Don’t worry, I didn’t forget about you when it came to 3-2-1 time last week. It just so happens that one of my 3-2-1s had some personal information about one of my students, so I decided to hold the post until this week. (and I know you’re wondering, but let’s just say that my student needs some prayer in the upcoming weeks).
Anyway, here’s what I’ve got for you:
- Our first issue of the school newspaper came out this week! The students are so excited to finally see their product, and I’ve been showing off to my friends. The answer is yes: It is just as rewarding to see an issue come out for an adviser as it is for a student.
- We had a presentation about interviewing with Becki Nappi of the Spokesman-Review, and I was really impressed! I have to admit, I was a little wary due to my journalistic background. But, not only did she teach us well, she gave me some ideas I can use with my staff in the future.
- I’ve been talking with some of my friends recently who say things like, “Oh man, teaching? I could never do that,” or “Hey, good luck; you’re going to need it.” I think that part of the reason I’m enjoying this so much is that I can laugh at the little things that could really annoy other people.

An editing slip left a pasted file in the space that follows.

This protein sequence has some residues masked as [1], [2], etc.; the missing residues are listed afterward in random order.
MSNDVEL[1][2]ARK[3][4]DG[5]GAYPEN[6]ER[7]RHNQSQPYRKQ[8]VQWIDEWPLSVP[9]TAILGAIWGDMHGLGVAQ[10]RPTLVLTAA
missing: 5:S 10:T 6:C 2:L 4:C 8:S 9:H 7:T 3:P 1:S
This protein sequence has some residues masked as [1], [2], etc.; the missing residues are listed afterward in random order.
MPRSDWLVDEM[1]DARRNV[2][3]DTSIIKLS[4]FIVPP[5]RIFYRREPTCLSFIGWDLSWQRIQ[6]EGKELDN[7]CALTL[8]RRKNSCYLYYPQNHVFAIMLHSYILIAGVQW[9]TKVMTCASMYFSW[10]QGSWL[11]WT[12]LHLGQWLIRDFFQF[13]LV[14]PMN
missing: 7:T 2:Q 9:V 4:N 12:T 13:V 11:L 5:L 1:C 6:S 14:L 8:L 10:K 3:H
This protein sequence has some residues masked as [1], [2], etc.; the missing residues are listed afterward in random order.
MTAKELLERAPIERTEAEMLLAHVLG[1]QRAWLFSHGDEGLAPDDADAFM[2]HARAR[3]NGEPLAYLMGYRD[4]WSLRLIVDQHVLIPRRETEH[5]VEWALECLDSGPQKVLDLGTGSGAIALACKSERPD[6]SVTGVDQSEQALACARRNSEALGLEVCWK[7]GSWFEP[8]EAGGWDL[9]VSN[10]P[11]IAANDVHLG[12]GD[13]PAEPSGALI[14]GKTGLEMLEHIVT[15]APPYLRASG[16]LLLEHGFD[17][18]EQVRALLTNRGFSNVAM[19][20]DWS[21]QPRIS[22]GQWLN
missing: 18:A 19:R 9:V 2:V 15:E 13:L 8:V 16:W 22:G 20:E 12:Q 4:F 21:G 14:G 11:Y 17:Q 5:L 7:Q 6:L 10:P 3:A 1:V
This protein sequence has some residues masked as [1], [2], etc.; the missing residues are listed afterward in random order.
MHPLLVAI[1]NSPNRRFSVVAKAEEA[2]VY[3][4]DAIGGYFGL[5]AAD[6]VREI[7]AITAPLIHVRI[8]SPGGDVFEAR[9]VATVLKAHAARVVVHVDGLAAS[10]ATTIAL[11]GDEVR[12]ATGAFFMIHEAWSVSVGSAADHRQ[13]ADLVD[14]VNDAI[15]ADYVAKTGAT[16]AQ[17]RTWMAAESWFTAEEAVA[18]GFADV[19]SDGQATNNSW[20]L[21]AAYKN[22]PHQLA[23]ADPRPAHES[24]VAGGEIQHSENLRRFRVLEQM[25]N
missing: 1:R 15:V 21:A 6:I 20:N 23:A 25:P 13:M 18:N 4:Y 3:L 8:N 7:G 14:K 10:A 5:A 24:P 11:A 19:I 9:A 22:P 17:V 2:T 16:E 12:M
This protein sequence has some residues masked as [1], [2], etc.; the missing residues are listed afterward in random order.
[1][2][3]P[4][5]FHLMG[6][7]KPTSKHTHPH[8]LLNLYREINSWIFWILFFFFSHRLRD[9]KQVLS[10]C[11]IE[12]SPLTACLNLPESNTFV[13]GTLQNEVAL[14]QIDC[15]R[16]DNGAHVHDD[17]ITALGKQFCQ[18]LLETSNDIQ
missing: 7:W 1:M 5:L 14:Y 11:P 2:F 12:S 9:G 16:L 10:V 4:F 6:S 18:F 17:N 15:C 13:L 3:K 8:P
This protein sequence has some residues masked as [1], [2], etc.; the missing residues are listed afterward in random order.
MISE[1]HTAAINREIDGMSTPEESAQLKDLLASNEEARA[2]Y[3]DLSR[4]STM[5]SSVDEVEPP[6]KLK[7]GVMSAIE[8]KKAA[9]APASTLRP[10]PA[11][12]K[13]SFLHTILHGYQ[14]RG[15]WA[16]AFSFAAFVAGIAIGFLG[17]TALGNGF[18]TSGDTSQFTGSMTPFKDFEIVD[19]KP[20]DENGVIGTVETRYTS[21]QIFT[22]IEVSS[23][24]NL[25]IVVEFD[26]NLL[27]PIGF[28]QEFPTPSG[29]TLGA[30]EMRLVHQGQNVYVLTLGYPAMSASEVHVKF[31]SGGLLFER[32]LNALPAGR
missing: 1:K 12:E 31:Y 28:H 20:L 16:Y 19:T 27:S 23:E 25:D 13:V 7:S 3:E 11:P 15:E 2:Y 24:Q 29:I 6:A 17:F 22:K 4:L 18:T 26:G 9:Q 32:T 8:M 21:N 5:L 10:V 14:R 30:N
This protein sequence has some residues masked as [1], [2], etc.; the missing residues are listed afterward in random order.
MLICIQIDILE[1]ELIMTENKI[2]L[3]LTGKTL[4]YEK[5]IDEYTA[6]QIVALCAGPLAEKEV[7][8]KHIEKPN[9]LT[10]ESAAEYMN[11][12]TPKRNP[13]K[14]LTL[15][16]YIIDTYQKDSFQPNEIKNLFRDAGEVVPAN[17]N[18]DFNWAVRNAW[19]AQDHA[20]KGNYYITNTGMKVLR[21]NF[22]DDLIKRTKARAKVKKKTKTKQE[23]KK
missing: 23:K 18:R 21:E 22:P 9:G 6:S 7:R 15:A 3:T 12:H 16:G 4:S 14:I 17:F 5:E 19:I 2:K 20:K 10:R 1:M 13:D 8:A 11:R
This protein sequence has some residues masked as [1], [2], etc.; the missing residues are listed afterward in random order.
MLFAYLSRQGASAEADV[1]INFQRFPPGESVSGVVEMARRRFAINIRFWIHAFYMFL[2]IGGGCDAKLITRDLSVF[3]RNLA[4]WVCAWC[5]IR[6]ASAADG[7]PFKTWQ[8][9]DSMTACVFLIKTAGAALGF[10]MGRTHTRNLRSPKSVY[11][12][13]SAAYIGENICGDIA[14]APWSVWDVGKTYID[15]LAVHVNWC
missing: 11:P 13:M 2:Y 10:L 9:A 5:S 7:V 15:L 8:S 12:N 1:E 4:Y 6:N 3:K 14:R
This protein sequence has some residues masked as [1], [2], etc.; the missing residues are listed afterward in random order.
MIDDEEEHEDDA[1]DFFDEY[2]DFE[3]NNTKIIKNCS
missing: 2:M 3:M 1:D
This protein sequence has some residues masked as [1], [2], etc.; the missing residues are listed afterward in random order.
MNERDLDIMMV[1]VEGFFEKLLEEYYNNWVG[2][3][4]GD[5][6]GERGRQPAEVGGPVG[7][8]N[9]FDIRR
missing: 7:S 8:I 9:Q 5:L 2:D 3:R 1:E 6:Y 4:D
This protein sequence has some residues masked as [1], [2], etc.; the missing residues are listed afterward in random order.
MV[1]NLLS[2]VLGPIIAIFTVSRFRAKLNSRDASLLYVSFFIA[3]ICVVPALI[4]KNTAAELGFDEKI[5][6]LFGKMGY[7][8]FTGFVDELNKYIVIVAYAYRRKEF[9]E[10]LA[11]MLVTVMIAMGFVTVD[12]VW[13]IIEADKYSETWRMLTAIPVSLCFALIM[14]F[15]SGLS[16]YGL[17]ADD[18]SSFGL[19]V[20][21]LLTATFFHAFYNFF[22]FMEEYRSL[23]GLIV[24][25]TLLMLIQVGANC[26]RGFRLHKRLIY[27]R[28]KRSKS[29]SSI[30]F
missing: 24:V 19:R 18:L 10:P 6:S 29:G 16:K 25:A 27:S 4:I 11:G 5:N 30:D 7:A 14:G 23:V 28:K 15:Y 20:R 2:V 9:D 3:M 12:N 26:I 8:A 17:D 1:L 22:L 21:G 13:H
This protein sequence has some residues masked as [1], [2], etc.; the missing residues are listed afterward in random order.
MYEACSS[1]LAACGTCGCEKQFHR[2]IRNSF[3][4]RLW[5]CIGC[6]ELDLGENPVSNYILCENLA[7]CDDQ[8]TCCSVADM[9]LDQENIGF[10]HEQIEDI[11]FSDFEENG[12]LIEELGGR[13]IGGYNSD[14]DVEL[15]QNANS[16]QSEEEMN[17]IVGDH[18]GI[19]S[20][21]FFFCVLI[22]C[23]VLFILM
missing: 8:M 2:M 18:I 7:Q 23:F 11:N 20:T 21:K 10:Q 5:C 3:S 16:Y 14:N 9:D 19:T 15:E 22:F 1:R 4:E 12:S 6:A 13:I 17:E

- At methods class on Monday night, Andy handed me a book and video for “Night,” the book I’m writing a unit for. I was kind of speechless; I completely didn’t expect that. Methods class is such a great resource for ideas. If it weren’t all the way down at LCHS, I’d wish it was every week!
- I was able to teach the sixth-period freshmen English class on Monday, and we were reading from “Inherit the Wind.” The whole reading-out-loud thing fell flat for a couple of scenes, until we got to a scene that was held at a tent revival. The student who was assigned to read the preacher’s role asked if he could come up to the front of the room, and the class really got into it. It goes to show that although I might try something, it’s the students who decide whether it’s successful or not.
- While teaching that same class, I tried to tell a joke that fell flat. Whoops. Explaining it was a five-minute diversion. Coupled with Lindsay’s experience where she mentioned NSync and none of the students knew she was talking about, those two experiences let me know that you can’t assume students will understand the pop culture references you make. I’m close to their age, but not that close.
- Going to the presentation on Student Voice was actually really cool. I was pretty skeptical when I sat down at the table next to that huge, mostly empty binder. But after hearing the presentations and watching some videos, I became more convinced. It’s not like they’re saying, “you need to do this for every assignment,” but rather, “why don’t you work this in somewhere and let us know how it goes?”